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John Hébert's Byzantine Monkey begins with a loop of the traditional "La Reine de la Salle" sung by Odile Falcon in an ancient reedy voice, Hébert's improvised bass joining in, his lines at once swift and empathetic, lyrical and microtonal, his sound deeply resonant and every metallic buzz of string and finger captured. It's an arresting moment, Hébert's Louisiana roots as palpable as his bass. Those roots are just as apparent when loop and bass cede the foreground to Tony Malaby's tenor and Michael Attias' alto, the two saxophonists playing the Cajun melody with enough grit and wail to suggest Albert Ayler and Charles Tyler playing on the Bayou. The performance sets a pattern of dense overlay and profound reflection that distinguishes Hébert's work here.
He's a musician whose bass is confident in the foreground and whose compositions consistently merge strong musical ideas with forceful emotions. Like Charles Mingus, Hébert enjoys developing turbulence at slow tempos as well as fast and there's real intensity in a performance like "Blind Pig" that comes from the sheer accumulation of voices, Attias' keening alto and the leader's bass complemented by the rattling drums and percussion of Nasheet Waits and Satoshi Takeishi. Malaby's multiphonic roar initially gives a dirge-like sound to "Ciao Monkey" and there's often a gravity here that comes from the sheer power of low frequencies, Attias sometimes doubling on baritone and Adam Kolker, present on half of the ten tracks, adding bass clarinet to his flutes.
Hébert has recorded a couple of these tunes before (in duo with pianist Russ Lossing on 2008's Line Up, on hatOLOGY), but "Blind Pig and "For A.H.," a tribute to the late Andrew Hill, take on a new power here while retaining much of their intimacy. While he has already distinguished himself as a bassist, this is a striking debut as a bandleader for Hébert, the group's sound, empathy and collective identity all testifying to his focused originality.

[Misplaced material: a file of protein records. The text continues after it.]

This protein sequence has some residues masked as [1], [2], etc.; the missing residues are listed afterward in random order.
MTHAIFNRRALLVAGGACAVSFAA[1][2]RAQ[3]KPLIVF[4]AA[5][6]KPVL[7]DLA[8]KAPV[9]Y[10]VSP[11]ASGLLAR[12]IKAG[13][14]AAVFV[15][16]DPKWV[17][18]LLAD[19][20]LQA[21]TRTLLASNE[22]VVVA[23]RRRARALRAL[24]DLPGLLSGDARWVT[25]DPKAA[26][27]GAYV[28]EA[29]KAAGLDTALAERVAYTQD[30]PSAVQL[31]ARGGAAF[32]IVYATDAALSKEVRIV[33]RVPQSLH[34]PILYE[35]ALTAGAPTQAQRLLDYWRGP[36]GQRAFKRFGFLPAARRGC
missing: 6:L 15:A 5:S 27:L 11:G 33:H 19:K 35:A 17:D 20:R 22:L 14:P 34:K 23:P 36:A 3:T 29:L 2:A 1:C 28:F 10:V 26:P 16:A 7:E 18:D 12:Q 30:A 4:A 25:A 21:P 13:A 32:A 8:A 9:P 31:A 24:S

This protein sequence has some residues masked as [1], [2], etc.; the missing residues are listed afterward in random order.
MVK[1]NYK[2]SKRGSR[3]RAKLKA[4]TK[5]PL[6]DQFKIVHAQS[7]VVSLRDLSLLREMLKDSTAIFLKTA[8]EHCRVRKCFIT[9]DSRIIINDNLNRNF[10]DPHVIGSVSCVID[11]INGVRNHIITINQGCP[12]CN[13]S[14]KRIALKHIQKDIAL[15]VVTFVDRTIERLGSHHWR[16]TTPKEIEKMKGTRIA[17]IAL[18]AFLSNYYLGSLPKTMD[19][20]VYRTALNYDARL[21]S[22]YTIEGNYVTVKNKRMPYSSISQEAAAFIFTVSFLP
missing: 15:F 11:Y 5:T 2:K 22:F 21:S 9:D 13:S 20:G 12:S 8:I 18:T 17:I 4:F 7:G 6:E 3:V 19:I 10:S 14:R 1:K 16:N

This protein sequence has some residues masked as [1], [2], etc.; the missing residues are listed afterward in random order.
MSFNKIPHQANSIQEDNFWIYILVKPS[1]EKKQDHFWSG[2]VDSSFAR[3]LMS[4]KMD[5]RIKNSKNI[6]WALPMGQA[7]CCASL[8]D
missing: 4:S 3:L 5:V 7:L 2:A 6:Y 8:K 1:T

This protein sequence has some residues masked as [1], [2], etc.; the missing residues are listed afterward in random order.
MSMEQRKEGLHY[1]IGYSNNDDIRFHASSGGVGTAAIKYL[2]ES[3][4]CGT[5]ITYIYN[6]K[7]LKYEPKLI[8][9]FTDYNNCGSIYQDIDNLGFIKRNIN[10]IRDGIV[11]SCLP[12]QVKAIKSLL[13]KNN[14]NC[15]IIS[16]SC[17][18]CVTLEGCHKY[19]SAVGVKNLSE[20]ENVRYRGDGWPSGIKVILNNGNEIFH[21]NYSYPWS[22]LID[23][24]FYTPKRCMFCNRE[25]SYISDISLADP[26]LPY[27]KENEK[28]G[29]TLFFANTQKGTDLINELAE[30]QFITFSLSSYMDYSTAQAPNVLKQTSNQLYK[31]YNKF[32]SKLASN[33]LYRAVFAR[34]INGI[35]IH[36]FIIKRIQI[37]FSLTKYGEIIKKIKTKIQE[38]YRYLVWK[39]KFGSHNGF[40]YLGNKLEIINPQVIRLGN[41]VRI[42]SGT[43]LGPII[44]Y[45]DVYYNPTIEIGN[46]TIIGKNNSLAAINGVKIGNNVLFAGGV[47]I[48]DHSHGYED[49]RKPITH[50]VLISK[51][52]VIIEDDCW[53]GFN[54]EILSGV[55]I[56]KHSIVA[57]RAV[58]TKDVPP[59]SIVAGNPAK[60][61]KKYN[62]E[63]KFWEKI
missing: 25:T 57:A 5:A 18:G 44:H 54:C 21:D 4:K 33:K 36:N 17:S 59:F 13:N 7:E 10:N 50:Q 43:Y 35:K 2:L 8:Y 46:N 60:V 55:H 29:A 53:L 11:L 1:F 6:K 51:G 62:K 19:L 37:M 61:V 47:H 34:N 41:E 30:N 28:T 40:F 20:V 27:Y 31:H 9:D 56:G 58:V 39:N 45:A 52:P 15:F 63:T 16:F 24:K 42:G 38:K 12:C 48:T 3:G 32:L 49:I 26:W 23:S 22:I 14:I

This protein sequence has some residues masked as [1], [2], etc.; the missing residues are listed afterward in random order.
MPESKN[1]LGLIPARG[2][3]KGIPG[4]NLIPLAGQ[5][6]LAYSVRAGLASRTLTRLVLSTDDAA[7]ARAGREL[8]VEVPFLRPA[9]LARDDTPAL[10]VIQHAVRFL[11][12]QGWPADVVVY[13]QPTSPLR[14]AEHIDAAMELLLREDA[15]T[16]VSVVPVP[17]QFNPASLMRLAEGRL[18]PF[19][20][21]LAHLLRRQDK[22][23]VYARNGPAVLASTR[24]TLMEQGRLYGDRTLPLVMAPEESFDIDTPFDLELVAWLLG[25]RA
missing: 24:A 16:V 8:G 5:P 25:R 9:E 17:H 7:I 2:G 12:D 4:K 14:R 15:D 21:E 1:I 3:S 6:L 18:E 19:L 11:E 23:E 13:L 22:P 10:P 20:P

Track Listing: La Reine de la Salle; Acrid Landscape; Run For The Hills; Blind Pig; Ciao Monkey; Cajun Christmas; Fez; For A.H.; Fez II; New Belly.
Personnel: John Hébert: bass; Michael Attias: alto sax, baritone sax; Tony Malaby: tenor sax, soprano sax; Nasheet Waits: drums; Satoshi Takeishi: percussion; Adam Kolker: flute, alto flute, bass clarinet (2-4, 6, 8).
I was first exposed to jazz as a middle school band student. A college ensemble passed through and put on a concert for the band students (of which I was one). The level of mastery and musicianship blew me away, intimidated, and inspired me
I was first exposed to jazz as a middle school band student. A college ensemble passed through and put on a concert for the band students (of which I was one). The level of mastery and musicianship blew me away, intimidated, and inspired me. Try as I might, I was never able to achieve a high enough level of competency to perform at the level I was first and subsequently exposed to. Regardless, I was hooked on jazz and remain so to this day.